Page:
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"As long as human rights are violated, there can be no foundation for peace. How can peace grow where speaking the truth is itself a crime?"

China warns Obama about Dalai Lama, citing Lincoln on slavery

November 15, 2009

November 12, 2009

BEIJING (Reuters) -- A Chinese government
spokesman said Barack Obama should be especially
sympathetic to China's opposition to the Dalai
Lama and Tibetan independence, as a black
president who lauded Abraham Lincoln for helping abolish slavery.

Chinese Foreign Ministry spokesman Qin Gang made
the comments at a news conference on Thursday,
four days before Obama arrives in China for a
summit that will cover the two big powers' vast
and sometimes tense economic, diplomatic and security ties.

Obama did not meet Tibet's exiled Buddhist
leader, the Dalai Lama, when he was in Washington
in early October. But the Dalai Lama has said
they may meet after Obama's visit to China, which
condemns the Buddhist monk as a separatist for
demanding Tibetan self-determination.

China is sure to condemn such a meeting, and
spokesman Qin underscored -- and possibly
intensified -- the political temperature of the
issue by citing Obama's background and admiration
for President Abraham Lincoln, who opposed the
secession of the southern states and sought to
abolish slavery, which Qin likened to Tibetan society under the Dalai Lama.

After Obama's inauguration, the U.S. president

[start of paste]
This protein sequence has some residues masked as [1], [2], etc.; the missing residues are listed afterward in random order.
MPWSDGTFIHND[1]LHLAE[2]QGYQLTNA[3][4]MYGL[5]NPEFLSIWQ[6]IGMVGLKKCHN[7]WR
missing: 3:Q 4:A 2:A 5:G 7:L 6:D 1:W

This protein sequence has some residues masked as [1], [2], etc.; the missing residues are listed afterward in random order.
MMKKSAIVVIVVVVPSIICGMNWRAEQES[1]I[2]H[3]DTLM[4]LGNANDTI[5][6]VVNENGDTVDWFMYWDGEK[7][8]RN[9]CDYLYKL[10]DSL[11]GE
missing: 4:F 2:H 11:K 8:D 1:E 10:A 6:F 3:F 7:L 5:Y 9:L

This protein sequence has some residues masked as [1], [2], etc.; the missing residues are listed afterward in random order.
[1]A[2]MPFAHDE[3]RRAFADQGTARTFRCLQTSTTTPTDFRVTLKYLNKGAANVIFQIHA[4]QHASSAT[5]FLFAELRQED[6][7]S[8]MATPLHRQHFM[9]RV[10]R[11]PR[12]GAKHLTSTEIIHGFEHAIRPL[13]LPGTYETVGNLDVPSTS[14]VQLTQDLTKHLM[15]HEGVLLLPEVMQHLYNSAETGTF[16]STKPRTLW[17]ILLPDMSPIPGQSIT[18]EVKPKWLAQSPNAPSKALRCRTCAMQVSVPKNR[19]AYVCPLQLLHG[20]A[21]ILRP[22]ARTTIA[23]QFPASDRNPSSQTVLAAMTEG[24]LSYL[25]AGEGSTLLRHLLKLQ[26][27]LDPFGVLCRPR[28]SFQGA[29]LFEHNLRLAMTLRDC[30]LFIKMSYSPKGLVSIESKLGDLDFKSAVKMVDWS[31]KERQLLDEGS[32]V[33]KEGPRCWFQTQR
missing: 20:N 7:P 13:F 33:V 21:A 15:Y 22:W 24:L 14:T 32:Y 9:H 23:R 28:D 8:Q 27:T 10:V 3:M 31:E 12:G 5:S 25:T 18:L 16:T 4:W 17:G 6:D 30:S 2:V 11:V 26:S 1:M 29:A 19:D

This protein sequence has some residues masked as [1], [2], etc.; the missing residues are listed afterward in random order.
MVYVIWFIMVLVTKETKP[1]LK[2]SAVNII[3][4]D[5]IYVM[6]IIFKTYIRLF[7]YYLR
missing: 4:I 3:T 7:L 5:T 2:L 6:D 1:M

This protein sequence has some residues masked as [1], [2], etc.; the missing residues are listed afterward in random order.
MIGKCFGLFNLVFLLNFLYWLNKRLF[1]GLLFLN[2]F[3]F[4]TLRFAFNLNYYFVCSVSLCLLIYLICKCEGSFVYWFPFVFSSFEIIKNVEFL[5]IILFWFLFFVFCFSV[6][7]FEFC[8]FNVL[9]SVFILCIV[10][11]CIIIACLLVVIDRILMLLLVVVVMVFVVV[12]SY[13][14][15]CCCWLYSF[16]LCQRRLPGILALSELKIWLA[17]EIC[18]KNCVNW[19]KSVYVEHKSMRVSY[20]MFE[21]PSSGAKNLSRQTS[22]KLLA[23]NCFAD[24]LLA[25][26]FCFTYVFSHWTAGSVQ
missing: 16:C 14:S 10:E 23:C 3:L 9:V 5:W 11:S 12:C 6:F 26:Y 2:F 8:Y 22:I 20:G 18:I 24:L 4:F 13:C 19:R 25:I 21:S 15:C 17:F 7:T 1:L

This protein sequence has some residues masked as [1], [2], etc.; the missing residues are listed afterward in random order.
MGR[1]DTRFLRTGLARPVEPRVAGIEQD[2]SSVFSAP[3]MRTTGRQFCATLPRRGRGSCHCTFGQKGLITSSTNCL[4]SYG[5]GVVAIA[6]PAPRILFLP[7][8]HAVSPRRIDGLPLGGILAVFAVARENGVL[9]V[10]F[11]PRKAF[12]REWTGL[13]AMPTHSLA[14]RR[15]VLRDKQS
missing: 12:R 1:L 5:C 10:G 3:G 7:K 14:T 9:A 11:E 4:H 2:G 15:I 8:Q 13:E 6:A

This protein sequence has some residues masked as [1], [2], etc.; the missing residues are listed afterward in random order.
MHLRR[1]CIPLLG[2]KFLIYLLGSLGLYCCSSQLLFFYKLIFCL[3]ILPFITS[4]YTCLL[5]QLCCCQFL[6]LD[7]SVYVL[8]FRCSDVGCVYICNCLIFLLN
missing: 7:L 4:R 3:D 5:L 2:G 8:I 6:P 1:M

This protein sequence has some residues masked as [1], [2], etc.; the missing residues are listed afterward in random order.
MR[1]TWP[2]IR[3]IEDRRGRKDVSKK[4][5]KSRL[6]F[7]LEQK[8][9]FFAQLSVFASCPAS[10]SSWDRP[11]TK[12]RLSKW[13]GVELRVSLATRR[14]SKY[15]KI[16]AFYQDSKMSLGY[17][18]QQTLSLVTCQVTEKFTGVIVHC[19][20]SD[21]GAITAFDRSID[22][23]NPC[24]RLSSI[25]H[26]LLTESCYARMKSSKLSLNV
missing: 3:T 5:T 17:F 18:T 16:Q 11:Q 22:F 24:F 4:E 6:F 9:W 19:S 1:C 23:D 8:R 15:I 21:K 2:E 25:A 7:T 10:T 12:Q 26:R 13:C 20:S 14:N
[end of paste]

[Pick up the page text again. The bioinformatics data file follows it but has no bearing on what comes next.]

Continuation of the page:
said he would not have been able to reach that
position without the efforts of Lincoln, said Qin.

"He is a black president, and he understands the
slavery abolition movement and Lincoln's major
significance for that movement," said Qin.

"Lincoln played an incomparable role in
protecting the national unity and territorial integrity of the United States."

Beijing calls the Dalai Lama a dangerous
"splittist" encouraging Tibetan independence, a
charge he denies. He says he is merely seeking
true autonomy for Tibet, which last year erupted
in riots and protests against the Chinese presence.

China's stance was like Lincoln's, said Qin.

"Thus on this issue we hope that President Obama,
more than any other foreign leader, can better,
more deeply grasp China's stance on protecting
national sovereignty and territorial integrity," said Qin.

Asked about any broader consequences of a
possible meeting between Obama and the Dalai
Lama, Qin said Beijing opposes any such meetings
between the exiled Tibetan leader and foreign
leaders, and said the issue was among China's core concerns.

"We must treasure the positive circumstances and
opportunities for China-U.S. relations," Qin said.

"In particular, both sides must respect each
other's core interests and major concerns, and
Tibetan issues are among China's core interests and major concerns."

(For full coverage of Obama's Asia tour)

(Reporting by Chris Buckley; Writing by Ben Blanchard; Editing by Ken Wills)
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